A proposal by Chinese President Xi Jinping to build an international health code system to screen COVID-19 carriers would enable China to harness valuable data and threaten privacy around the world, an observer said.
During a speech at the virtual G20 Summit on Saturday, Xi suggested world leaders use QR codes to record their people’s nucleic acid test results in order to enable resumption of economic activity.
Many cities in mainland China have introduced a color-coded system to monitor the movements of people. Those with negative test results are given the color green in a QR code on their smartphones. They can use the green status to travel. People who test positive will have red in their codes and are banned from travel and entry to many public facilities.
Xi said the world needed to establish “fast tracks” to facilitate an orderly flow of people worldwide. “We hope more countries will join this mechanism,” he said.
The world must stay alert to Xi’s proposal because while the QR codes may appear to offer an effective solution to border controls, they could enable China to become the Big Brother of the world, said Leung Man-to, a professor of political science at Taiwan’s Cheng Kung University.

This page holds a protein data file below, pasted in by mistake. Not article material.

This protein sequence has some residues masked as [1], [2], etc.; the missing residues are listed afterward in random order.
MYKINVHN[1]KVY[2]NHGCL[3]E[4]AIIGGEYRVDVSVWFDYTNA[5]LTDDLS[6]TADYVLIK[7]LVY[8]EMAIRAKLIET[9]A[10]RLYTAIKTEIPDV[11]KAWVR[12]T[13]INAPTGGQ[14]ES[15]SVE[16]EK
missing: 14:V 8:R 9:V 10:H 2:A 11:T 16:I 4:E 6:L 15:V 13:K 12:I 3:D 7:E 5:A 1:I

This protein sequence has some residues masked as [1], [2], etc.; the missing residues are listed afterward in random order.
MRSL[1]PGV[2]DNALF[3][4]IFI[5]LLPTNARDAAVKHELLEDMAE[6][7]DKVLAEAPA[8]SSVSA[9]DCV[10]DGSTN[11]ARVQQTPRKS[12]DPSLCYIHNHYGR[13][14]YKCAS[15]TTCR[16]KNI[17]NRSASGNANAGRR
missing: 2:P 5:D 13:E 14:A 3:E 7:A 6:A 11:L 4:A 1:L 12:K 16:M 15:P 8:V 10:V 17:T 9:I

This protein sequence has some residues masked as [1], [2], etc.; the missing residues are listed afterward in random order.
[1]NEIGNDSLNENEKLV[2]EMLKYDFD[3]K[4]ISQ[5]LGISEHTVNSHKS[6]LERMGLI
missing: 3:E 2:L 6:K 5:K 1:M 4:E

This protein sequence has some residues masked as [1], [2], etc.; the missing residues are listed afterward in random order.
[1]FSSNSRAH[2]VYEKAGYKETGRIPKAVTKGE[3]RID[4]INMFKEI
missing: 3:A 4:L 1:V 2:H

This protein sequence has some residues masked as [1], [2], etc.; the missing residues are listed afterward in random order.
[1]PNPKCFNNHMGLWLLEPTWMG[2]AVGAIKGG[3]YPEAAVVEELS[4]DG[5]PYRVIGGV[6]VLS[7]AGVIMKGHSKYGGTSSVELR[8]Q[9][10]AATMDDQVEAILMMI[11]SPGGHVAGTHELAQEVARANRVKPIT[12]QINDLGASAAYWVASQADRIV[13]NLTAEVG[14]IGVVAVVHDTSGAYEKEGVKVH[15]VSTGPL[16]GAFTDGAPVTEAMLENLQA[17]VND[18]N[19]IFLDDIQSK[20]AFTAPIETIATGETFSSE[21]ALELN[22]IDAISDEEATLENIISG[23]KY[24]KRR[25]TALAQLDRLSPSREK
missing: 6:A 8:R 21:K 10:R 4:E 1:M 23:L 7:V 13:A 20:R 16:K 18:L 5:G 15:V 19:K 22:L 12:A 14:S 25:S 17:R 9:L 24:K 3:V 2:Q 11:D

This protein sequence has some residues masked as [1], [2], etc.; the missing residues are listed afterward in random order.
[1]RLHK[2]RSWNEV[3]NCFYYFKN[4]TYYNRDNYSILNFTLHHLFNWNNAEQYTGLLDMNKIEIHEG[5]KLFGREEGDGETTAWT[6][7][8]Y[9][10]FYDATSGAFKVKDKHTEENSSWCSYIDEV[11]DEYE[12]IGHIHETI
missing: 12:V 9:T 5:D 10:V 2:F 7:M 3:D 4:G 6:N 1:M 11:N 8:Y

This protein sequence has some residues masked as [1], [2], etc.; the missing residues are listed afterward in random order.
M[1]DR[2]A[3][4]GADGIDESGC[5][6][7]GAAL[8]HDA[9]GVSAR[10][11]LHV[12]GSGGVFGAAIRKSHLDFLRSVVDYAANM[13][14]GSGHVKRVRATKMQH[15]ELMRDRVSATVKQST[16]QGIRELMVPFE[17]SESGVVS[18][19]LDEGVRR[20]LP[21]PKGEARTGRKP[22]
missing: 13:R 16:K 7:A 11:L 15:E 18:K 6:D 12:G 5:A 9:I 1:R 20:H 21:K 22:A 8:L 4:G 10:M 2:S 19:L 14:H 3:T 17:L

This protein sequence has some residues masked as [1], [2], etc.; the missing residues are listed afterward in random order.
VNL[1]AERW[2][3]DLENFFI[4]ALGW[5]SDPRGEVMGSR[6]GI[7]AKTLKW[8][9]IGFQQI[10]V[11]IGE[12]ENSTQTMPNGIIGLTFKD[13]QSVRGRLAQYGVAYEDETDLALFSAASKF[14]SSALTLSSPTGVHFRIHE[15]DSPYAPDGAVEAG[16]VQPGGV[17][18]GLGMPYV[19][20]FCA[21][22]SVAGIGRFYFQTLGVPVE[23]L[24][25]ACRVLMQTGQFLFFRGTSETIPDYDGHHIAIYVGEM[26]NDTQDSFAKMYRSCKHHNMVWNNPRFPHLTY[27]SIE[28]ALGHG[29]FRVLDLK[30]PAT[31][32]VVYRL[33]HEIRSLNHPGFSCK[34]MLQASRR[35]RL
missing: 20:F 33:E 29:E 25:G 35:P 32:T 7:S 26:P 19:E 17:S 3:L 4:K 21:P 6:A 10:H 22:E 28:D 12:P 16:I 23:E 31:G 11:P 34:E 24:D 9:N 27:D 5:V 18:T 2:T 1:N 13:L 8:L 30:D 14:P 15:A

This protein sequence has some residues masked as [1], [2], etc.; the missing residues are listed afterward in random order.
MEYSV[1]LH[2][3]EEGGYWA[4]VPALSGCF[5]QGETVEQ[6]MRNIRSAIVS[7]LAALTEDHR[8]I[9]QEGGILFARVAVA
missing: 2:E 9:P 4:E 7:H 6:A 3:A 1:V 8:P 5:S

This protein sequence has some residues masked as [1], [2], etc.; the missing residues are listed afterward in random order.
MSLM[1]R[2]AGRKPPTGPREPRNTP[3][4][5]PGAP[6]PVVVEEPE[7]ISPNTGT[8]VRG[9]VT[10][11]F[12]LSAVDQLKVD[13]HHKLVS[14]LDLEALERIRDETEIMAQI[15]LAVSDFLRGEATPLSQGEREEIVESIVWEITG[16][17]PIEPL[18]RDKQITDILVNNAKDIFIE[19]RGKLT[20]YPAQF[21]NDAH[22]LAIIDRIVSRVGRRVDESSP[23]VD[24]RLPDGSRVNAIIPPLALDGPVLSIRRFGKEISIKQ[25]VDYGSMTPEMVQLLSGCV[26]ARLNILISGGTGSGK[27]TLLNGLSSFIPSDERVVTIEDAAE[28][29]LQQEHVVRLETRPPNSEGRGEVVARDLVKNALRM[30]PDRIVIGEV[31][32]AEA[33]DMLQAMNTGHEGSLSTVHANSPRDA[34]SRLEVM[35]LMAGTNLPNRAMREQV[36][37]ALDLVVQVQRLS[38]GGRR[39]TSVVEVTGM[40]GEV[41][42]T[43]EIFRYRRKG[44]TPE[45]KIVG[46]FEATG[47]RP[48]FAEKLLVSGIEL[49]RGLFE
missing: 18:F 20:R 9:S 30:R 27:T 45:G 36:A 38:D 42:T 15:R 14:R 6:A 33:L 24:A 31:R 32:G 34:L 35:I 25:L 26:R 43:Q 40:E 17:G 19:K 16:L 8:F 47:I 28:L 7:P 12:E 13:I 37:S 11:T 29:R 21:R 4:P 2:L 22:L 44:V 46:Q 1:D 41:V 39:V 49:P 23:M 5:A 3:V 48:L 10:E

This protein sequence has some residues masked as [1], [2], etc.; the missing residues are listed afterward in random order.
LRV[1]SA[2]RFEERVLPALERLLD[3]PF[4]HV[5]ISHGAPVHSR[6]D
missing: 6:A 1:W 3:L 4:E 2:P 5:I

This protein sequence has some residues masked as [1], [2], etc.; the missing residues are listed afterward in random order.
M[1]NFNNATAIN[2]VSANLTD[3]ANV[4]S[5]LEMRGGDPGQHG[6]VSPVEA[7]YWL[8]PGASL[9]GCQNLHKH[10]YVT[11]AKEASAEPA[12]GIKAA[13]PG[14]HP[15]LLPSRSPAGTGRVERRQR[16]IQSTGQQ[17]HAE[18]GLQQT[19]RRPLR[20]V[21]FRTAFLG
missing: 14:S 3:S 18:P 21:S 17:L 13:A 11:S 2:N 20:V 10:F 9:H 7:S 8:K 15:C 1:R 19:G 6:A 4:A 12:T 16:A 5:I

“The technology appears harmless or even beneficial. But in fact it’s not,” Leung said.
Beijing has been using QR codes and other technological tools to monitor different aspects of life within China. If its health codes are accepted and introduced internationally, China will gain control of personal data worldwide, giving it immense power, Leung said.
The G20 summit is the latest international forum at which the Chinese leader has appeared this month. Earlier, he spoke at the Shanghai Cooperation Organization meeting, the BRICS meeting, and the Asia-Pacific Economic Cooperation conference. In addition to his G20 message that China was willing to share its experience in combating the coronavirus, Xi has been stressing that the country embraced multilateralism and that it had a vital role in maintaining world peace.
Xi’s increased international presence showed that the Chinese Communist Party was seeking to exploit a power vacuum due to political uncertainy and division in the United States in the runup to and aftermath of presidential elections, Leung said.
Beijing is also expected to use COVID-19 vaccines as a tool to find new allies. “The aim is to nurture regimes friendly or loyal to Beijing worldwide,” Leung added.
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